Extensive Analysis Shows No Issues with Tests or Testing Sites
Vermont Business Magazine Quidel Corporation (NASDAQ: QDEL), a provider of rapid diagnostic testing solutions, cellular-based virology assays and molecular diagnostic systems, announced today that it has completed its investigation regarding a report of discordant results (False Positives) at a testing location in Manchester, Vermont, and found no testing site- or product-related issues with the Sofia 2 instrument or the Sofia SARS Antigen FIA. Quidel also then disputed the VDH's PCR results. The VDH maintains that most of those Quidel positive results were false positives based on PCR testing. However, Quidel claims they are positive COVID-19 cases.
The Vermont Department of Health found subsequent to the Quidel antigen tests that only four of those 65 positive antigen results for COVID-19 then tested positive using the state's PCR test.
Quidel received the complaint in Vermont regarding false positive discrepant results among patients who were subsequently tested and found negative by PCR testing. Quidel said it takes every complaint submission seriously and promptly entered the complaint into its Quality Management System and worked with the testing site to identify a potential root cause.
VDH Commissioner Mark Levine responds to a question regarding the disputed results regarding the Quidel antigen tests from Manchester in July. ORCA Media video screen grab.
The Vermont Department of Health, based on the Quidel antigen tests from the Manchester Medical Center, disputed that an "outbreak" had occurred there in mid-July.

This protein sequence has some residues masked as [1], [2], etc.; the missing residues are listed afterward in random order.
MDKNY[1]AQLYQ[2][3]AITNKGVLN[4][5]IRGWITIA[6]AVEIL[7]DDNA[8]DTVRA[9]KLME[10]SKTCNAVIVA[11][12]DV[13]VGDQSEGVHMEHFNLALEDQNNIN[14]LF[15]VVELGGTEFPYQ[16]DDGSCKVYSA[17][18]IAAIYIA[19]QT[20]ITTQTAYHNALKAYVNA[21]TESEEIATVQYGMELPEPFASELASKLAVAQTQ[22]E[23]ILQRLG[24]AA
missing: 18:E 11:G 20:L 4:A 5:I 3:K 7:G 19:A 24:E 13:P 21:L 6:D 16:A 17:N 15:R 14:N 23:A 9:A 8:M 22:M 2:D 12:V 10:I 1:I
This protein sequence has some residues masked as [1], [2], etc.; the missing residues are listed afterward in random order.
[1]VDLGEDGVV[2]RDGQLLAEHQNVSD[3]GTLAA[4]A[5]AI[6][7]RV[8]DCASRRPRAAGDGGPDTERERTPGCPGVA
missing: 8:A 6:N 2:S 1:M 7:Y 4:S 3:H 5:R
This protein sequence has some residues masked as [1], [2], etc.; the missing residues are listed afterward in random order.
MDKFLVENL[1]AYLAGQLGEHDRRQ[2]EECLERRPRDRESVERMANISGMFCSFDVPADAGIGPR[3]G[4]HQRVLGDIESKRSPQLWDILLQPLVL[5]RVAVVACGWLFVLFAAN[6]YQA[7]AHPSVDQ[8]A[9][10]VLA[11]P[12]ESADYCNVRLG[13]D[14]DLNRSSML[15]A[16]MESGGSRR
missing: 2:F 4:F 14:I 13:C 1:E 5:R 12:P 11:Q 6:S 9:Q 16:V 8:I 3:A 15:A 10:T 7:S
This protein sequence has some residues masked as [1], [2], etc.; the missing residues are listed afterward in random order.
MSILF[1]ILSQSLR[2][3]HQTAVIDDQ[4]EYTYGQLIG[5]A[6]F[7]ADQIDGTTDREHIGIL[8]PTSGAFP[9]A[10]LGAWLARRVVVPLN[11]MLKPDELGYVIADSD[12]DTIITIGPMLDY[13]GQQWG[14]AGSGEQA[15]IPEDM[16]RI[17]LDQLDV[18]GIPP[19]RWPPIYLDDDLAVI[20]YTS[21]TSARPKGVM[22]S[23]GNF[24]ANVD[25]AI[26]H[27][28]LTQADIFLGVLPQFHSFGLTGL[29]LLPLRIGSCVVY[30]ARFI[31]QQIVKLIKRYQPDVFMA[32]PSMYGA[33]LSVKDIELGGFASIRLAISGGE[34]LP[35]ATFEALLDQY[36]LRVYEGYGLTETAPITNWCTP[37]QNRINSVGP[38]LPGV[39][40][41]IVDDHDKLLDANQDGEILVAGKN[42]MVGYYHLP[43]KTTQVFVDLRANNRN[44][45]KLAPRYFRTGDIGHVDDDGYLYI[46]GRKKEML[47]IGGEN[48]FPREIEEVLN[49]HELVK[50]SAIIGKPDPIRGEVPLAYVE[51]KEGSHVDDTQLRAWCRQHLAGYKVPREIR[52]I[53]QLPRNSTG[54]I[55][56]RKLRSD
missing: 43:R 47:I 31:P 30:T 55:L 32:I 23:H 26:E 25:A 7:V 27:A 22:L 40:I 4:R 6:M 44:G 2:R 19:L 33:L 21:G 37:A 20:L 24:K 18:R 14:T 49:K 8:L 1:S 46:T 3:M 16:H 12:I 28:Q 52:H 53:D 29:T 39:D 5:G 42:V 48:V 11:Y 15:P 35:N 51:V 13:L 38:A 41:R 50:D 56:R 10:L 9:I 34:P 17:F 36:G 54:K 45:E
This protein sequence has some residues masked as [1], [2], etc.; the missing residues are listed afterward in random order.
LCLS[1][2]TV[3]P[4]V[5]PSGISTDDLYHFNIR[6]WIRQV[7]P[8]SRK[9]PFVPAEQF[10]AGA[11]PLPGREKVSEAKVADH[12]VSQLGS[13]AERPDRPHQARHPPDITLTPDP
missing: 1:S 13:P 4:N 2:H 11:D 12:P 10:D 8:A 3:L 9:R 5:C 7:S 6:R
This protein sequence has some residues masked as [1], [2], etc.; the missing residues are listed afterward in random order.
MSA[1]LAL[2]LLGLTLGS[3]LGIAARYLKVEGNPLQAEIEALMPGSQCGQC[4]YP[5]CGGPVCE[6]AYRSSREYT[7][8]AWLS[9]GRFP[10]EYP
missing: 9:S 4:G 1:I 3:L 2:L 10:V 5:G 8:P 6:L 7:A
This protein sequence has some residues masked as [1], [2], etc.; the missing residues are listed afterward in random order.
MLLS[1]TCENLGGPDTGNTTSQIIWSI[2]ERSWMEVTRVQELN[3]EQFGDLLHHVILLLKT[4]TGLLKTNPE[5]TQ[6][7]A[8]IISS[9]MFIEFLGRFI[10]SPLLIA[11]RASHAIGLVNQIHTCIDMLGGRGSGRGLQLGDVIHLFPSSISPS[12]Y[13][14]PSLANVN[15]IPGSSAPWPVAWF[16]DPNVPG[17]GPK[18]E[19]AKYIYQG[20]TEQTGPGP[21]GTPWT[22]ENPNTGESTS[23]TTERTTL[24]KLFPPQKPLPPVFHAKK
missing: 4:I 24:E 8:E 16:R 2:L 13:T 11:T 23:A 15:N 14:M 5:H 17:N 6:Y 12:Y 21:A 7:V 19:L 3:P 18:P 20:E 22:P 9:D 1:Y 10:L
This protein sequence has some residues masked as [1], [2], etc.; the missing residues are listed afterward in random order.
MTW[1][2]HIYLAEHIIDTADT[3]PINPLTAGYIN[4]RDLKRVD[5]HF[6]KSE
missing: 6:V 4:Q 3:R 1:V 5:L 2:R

The initial reports from the Manchester Medical Center was that over 50 people had tested positive for COVID-19, which would have been one of the state's biggest spikes. However, when the VDH retested those same people by July 21 using the PCR test, only four of the 52 people had a positive result. The VDH then established a pop-up site in the Manchester region and 1,613 residents were tested which revealed only one additional positive result.
VDH Commissioner Mark Levine said at Governor Scott's press briefing Friday that they are working with the Centers for Disease Control to investigate the discrepancy. He said even after that there might not be a complete determination.
"We as the Health Department and the CDC are more focusing on the epidemiology and how to explain the discordance in what was going on in the region versus what the test results showed and the discordance between the PCR tests and the antigen tests." Levine said.
He said antigen testing can be useful and people should be confident in those tests. But as he has previously stated, positive antigen tests are not considered positive cases in Vermont if it is then confirmed by a PCR test. Many states, he said, use a similar system.
However, he said the state is sticking with the state PCR results that left a gap of nearly 50 positive cases. He said it was "inappropriate" that Quidel had stated that VDH had "inaccurate results" (false negatives) with its PCR testing.